Holding a Rose is the new album by Ken Lehnig. Releasing music on his own or as front man for the Burning Sage Band for many years, he has previously been heard from with his solo CD, 2014’s The American Music Show. That disc and this one share a roster of top-shelf local players in support, and 15 tracks, all Lehnig originals. He produced the last disc and co-produced this time, with John Hildebrand, and once again did the arrangements. While the sound is better than on Music Show, another thing the music has in common is that Lehnig is all over the map musically, with a strength in folk ballads.
In trying for an eclectic sound, Lehnig succeeds—and what he also does is add vocal affectations on some of the songs to match the genre. So, the guy singing the lovely soft folk “Nothing Sadder” doesn’t sound like the guy doing the outlaw ballad “Joe Penny.” It doesn’t spoil things, but recording decisions here and there raise eyebrows. Still, several of the best songs are simple folk tunes with guitar accompaniment, and perhaps fiddle accents.
“All I Know” opens, a personal statement about a long-term relationship: “She was like an old tune that would not stop playing in my head.” Throughout, Lehnig, an artist, poet, and writer, flashes strength as a lyricist—he paints pictures with words. “Ragged Man” takes a down-low, bluesy route to tell about his problems; it simmers and builds as horns join the keys, and churn away, a strong track. Then, as soon as it fades, “What Will Become of Me” kicks off, in the same key with a nearly identical blues riff and lyrics, about how he is continuing his rough road. A different bridge, some female backup singing, and Scottie Blinn on guitar and Robert Cowan’s harp differentiate this song from the track before it, as the listener wonders why.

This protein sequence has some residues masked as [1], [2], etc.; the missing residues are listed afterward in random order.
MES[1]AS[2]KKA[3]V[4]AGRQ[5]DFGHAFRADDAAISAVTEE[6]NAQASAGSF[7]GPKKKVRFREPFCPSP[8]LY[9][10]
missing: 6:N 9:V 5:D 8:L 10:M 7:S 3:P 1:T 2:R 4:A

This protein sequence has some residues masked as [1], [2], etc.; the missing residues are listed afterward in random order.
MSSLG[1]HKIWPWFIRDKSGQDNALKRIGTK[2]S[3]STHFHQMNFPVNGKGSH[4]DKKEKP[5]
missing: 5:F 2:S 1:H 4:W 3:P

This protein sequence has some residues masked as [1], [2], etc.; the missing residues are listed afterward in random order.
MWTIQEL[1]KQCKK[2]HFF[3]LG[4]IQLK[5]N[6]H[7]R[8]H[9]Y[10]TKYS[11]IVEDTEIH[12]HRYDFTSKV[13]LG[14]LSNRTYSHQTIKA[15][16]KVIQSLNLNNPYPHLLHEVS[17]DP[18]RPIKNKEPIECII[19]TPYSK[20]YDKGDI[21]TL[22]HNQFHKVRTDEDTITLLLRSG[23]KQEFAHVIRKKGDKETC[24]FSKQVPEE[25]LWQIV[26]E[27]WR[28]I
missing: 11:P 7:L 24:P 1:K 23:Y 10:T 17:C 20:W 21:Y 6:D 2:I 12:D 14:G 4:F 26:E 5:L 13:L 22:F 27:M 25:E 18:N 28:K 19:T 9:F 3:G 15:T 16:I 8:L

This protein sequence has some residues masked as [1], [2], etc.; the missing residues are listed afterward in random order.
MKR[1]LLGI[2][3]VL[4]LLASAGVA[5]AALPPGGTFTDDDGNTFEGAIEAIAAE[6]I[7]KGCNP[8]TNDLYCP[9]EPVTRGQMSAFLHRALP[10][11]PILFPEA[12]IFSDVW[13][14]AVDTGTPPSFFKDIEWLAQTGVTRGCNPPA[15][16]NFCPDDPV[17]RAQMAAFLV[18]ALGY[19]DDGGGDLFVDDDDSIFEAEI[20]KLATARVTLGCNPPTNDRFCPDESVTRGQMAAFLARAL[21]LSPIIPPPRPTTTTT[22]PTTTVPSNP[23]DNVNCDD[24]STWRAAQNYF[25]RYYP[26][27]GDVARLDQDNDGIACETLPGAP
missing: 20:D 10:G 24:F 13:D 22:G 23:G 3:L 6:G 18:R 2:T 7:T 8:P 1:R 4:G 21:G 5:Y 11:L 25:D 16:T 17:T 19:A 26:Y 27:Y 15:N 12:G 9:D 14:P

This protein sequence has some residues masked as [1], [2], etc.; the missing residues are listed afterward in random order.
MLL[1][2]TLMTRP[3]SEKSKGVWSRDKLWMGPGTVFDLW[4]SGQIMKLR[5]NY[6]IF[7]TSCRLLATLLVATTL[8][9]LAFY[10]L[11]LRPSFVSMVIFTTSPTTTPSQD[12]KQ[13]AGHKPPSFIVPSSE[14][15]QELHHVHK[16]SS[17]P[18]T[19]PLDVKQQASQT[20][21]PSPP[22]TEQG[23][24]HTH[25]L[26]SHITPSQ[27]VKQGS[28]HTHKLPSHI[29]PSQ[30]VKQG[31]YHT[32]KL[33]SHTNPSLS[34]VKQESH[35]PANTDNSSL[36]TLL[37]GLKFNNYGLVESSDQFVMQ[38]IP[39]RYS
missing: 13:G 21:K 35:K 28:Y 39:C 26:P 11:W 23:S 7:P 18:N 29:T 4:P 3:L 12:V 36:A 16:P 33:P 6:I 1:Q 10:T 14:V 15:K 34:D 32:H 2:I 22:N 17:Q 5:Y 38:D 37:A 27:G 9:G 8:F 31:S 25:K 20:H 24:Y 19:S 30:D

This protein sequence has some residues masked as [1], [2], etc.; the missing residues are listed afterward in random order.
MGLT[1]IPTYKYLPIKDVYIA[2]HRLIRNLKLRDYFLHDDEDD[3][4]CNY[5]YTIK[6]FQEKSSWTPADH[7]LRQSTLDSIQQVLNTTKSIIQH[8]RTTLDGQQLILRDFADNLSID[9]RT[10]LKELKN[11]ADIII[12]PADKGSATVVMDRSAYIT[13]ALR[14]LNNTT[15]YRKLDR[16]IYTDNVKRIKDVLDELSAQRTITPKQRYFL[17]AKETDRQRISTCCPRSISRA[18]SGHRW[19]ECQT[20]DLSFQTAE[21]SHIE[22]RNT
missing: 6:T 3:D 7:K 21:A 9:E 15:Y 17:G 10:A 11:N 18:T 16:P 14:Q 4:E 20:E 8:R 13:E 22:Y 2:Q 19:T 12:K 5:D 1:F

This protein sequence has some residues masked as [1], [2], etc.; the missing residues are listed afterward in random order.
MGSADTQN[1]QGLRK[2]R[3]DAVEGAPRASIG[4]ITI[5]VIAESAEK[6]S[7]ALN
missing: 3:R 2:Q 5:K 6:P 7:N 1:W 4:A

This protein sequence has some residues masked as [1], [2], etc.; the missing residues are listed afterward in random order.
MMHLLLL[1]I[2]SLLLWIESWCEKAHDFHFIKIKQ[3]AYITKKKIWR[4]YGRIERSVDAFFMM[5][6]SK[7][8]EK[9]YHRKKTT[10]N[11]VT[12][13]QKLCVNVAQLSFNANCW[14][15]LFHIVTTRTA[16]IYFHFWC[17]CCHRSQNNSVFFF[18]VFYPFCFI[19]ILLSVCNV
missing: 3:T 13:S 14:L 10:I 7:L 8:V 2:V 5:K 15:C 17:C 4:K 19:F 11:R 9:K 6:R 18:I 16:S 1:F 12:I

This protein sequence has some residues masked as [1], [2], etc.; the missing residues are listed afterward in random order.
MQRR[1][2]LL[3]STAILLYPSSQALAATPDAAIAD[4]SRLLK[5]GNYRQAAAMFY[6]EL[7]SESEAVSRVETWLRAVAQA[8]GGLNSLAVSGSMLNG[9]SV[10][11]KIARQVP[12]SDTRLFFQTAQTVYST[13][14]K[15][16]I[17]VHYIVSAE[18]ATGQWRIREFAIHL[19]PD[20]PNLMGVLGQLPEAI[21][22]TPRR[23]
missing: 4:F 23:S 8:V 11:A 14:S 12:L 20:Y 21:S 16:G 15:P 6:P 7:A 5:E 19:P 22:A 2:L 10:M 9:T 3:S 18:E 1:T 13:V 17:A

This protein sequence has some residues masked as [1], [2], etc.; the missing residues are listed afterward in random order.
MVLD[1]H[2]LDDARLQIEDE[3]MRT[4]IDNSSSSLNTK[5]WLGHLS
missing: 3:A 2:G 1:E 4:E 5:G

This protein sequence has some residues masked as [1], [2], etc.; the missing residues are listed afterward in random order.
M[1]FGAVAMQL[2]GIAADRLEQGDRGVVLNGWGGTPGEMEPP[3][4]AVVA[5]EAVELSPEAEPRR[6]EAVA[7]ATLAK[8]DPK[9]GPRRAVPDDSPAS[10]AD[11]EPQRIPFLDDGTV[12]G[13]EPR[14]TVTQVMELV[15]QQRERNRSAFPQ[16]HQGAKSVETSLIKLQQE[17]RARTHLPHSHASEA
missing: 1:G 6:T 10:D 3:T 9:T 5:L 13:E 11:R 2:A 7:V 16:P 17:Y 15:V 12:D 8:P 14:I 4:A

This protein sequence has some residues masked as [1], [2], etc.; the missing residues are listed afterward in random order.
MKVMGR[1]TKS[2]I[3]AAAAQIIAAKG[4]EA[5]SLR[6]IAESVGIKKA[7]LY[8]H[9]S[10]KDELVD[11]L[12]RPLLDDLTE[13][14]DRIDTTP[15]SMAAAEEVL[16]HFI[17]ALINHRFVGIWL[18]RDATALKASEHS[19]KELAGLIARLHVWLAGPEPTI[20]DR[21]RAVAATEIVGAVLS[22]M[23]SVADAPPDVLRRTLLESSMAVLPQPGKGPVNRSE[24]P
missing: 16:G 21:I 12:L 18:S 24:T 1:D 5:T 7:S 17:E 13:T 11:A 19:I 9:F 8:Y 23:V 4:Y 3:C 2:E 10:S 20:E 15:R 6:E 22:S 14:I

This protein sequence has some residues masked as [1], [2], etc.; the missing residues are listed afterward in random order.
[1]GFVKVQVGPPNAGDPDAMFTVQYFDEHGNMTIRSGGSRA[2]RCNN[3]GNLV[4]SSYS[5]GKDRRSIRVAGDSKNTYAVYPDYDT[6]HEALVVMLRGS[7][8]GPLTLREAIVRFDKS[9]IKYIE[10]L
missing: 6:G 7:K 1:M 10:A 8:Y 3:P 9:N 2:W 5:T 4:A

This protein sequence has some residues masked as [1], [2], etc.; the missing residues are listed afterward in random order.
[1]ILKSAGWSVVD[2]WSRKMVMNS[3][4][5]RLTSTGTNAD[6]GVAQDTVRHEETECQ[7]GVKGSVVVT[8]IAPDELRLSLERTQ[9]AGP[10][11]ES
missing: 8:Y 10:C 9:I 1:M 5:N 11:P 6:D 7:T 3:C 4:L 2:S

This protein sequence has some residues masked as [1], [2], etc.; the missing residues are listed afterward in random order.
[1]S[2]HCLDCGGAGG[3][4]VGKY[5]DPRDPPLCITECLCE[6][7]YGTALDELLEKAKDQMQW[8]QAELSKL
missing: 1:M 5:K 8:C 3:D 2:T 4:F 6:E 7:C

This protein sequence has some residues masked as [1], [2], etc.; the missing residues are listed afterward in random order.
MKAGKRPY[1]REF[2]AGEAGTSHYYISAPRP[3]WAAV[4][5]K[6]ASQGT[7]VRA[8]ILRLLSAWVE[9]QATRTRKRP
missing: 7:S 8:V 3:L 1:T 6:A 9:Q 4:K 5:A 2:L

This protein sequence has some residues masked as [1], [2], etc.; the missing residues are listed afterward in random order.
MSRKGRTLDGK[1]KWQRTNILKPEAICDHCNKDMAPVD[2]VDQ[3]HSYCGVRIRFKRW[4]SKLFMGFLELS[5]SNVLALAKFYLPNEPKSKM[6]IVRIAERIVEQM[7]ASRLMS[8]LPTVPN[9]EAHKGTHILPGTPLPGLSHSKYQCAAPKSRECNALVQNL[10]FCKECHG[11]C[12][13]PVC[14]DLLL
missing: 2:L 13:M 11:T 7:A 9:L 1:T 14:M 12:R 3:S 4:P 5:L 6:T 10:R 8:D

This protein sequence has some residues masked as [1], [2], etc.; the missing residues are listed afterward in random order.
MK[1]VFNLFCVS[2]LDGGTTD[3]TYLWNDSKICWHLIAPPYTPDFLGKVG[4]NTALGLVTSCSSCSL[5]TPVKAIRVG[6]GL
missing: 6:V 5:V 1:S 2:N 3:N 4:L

“Joe Penny” is a clear attempt to tell a story about another place and time and succeeds on both accounts; a tale of highwaymen “riding like a shadow across the moon,” with Jamie Shadowlight’s fiddle adding haunting effects. “Thimble of Sin” is a real departure, a folk waltz with flute and softly played instruments, different yet effective. Then, the title tune, which for whatever reason has Lehnig singing through what sounds like a phase shifter fed through a heavily reverbed amp. “Make You My Love,” a simple folk song without studio gimmicks, is next, a disc highlight that puts Lehnig’s normal voice above a lattice of finger picked guitars with fiddle accents. Elsewhere late in the program, Lehnig is on a roll: “Blank Page” is another personal folk song, with a guitar and fiddle arrangement that clicks as he sings about a now-departed love. Lehnig gets bluesy again with “I Can’t Lose,” this time with acoustic backing, and he makes good use of a nice groove and Cowan’s harp work.
Ken Lehnig’s Holding a Rose is a good roots listen, offering a variety of musical textures.